The purpose of this paper is to explore the introduction of cruise ship tourism into historic urban centers, and the mitigation policies that can be implemented to encourage sustainable development of this relationship.
The paper focuses on the unique aspects of cruise tourism that differentiate it from other forms of mass tourism. Using the specific example of Charleston, South Carolina, it explores the difficulties that cruise tourism present to local residents and policymakers. It looks at different mitigation policies that have previously been implemented in cruise destinations around the world, and analyzes which have been the most effective.
Cruise ship tourism is the fastest growing segment of the tourism industry, and it is an issue that many coastal heritage destinations will soon face. Uncontrolled tourism from cruise ships is unsustainable, and strong government intervention is needed to maintain heritage cities.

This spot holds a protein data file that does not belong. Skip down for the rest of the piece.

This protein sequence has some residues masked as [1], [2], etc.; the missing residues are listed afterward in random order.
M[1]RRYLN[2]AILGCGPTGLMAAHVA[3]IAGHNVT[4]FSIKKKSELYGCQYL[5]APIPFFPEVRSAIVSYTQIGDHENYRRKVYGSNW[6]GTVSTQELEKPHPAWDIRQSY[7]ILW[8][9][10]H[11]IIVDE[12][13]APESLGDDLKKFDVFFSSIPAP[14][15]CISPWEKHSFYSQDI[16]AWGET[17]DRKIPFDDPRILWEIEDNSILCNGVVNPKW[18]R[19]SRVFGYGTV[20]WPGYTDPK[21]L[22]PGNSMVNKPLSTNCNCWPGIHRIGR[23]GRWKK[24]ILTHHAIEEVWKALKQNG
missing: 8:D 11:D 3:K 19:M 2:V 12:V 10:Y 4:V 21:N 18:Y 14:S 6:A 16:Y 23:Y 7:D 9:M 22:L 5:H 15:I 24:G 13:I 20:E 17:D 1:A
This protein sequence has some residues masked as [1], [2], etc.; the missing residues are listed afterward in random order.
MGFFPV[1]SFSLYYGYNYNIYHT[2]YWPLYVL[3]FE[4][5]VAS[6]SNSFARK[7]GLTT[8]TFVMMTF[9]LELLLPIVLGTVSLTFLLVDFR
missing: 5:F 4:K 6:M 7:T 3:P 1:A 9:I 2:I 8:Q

This paper provides compelling evidence that cruise ship tourism presents an immediate threat to sustainable tourism in urban heritage centers, and provides policy recommendations for lawmakers.
Marsh, E.A. (2012), "The effects of cruise ship tourism in coastal heritage cities: A case study of Charleston, South Carolina", Journal of Cultural Heritage Management and Sustainable Development, Vol. 2 No. 2, pp. 190-199. https://doi.org/10.1108/20441261211273662Download as .RIS
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